July 14, 2010
Biking in China
My five year old daughter is fascinated by anything Chinese. She has covered the theme in First grade and has brought back hand cut lanterns, plastified hand held fans, and has worn Chinese dresses with pride. When I read a children's book called "Mao and Myself", she listens attentively.
As I read, page by page, admiring the illustrations, showing her the chop sticks, the Chinese characters, the cloisonne vases, she asks questions. I give her my own rendition of things which consists of recollections of my trip to Mao's China in the summer of 1978. I have returned to Shanghai and Guangzhou for a wedding in 1994 but it did not come near that trip in the Summer of 1978.
In those days, men and women were all dressed alike. Even their black shoes and kakhi hats emblazoned with a red star were uniform. Unmarried women wore two braids, married women cut their hair. They all rode on bikes. They carried little red books with Mao's writings. My daughter asked me about Mao and I tried to explain in simple terms. She recognized his ubiquitous portrait by Andy Warhol from her uncle's house!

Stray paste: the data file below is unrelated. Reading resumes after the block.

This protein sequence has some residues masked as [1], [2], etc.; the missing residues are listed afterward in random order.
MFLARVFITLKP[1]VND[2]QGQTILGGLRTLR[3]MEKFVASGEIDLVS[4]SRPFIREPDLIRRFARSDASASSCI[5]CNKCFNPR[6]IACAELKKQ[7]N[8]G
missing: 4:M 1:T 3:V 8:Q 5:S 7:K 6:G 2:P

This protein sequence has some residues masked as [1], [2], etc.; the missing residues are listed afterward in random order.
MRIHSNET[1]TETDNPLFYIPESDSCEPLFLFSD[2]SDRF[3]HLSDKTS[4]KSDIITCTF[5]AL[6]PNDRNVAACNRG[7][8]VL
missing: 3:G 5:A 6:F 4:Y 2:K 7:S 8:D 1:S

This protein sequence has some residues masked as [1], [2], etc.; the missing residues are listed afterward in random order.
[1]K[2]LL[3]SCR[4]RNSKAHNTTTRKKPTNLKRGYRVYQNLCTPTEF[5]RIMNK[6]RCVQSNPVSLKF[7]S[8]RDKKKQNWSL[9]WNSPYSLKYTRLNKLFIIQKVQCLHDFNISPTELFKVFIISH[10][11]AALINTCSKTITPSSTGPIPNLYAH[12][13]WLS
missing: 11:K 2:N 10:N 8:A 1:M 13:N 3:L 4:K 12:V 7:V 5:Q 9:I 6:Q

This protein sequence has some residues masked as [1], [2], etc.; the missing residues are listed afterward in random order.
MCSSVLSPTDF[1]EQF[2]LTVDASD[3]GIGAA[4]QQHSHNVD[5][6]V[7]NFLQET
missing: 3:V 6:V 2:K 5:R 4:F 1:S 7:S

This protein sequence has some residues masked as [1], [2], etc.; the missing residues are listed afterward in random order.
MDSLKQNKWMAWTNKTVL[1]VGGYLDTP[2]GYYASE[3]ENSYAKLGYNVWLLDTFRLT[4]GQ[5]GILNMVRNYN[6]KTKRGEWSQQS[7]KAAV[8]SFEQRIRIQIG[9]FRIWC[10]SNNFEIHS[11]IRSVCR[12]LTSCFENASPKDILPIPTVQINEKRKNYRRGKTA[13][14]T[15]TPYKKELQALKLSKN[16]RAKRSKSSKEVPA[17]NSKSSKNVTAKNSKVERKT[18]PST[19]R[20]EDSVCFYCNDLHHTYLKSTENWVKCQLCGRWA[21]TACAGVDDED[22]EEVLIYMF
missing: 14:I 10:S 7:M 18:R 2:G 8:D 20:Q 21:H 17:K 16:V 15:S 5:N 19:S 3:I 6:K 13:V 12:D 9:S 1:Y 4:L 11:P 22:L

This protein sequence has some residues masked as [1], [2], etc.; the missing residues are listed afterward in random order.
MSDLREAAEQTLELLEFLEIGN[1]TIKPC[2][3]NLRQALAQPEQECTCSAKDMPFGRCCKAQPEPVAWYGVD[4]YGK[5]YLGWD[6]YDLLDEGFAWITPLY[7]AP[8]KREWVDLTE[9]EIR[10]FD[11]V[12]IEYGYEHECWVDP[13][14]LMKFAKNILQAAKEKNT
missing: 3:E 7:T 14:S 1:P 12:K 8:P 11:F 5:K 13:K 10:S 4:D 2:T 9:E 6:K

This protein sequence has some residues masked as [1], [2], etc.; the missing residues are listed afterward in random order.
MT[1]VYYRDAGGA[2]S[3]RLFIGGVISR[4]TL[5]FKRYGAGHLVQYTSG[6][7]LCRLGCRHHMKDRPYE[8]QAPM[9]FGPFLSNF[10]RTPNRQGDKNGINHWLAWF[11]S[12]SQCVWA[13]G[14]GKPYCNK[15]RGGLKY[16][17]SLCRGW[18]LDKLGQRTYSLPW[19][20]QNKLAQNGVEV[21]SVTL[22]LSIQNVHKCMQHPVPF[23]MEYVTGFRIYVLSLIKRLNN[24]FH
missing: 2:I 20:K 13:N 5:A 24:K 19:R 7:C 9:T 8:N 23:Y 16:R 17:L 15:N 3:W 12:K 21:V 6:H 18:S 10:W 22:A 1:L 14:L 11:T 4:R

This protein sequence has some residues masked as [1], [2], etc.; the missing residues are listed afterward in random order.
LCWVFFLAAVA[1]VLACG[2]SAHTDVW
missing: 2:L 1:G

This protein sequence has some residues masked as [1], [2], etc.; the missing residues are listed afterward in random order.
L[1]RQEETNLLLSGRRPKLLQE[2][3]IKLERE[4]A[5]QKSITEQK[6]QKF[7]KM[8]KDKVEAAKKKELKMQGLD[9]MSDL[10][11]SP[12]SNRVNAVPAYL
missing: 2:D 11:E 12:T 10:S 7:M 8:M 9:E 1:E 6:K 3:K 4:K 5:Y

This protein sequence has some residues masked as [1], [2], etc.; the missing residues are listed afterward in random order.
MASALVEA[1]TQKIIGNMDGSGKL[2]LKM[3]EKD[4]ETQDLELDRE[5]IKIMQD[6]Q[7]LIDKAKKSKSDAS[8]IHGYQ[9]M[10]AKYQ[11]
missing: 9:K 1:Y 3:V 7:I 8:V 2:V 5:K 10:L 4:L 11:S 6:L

I also told her about the Forbidden City and the Great Wall of China. However, she was most interested in my bicycle story. That summer, we were visiting my First Maternal Aunt (in the way the Chinese refer to family members), who lived there with her family because her husband was in the Iranian diplomatic corps (a few years later we visited them in Korea before it became an emerging tiger). My cousin, a year older than me, had a bicycle with just two wheels. I practiced riding it, finding equilibrium and balance and confidence. One memorable day, he let go of me from the back and I found myself peddling solo. I had learned to ride a bike in Mao's China. My daughter who still rides with training wheels asks me to repeat the story over and over again, in order to build her own confidence to one day do the same.
I post this blog on my dear Khaleh Claudia's birthday. She hosted us in China two decades ago. She traveled immense China with her kids with the same ease I take to travel tiny Switzerland.